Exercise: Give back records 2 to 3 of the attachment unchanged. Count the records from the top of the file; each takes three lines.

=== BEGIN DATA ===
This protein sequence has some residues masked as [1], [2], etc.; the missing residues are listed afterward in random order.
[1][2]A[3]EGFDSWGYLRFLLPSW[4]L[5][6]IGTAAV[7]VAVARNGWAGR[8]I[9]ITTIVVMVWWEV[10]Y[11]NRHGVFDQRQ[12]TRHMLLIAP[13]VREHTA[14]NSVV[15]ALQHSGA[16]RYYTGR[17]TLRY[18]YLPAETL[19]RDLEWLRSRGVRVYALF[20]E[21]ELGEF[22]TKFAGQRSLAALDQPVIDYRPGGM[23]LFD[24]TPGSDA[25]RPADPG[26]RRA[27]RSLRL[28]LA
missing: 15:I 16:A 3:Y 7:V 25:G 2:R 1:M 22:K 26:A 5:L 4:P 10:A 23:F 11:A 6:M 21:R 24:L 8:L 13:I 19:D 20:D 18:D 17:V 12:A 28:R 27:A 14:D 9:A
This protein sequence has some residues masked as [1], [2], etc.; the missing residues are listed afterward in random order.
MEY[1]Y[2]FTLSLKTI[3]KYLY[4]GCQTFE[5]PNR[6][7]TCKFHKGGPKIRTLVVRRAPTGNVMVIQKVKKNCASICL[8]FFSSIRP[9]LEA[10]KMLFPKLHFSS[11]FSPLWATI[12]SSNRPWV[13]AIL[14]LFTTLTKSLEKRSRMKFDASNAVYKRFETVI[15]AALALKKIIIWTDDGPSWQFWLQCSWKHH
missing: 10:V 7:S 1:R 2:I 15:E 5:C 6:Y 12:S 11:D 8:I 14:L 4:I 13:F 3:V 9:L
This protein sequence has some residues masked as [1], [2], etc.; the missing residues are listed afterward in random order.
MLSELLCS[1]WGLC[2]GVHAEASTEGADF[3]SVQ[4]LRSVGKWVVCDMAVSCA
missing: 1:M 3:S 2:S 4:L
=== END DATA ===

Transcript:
This protein sequence has some residues masked as [1], [2], etc.; the missing residues are listed afterward in random order.
MEY[1]Y[2]FTLSLKTI[3]KYLY[4]GCQTFE[5]PNR[6][7]TCKFHKGGPKIRTLVVRRAPTGNVMVIQKVKKNCASICL[8]FFSSIRP[9]LEA[10]KMLFPKLHFSS[11]FSPLWATI[12]SSNRPWV[13]AIL[14]LFTTLTKSLEKRSRMKFDASNAVYKRFETVI[15]AALALKKIIIWTDDGPSWQFWLQCSWKHH
missing: 10:V 7:S 1:R 2:I 15:E 5:C 6:Y 12:S 11:D 8:I 14:L 4:I 13:F 3:V 9:L
This protein sequence has some residues masked as [1], [2], etc.; the missing residues are listed afterward in random order.
MLSELLCS[1]WGLC[2]GVHAEASTEGADF[3]SVQ[4]LRSVGKWVVCDMAVSCA
missing: 1:M 3:S 2:S 4:L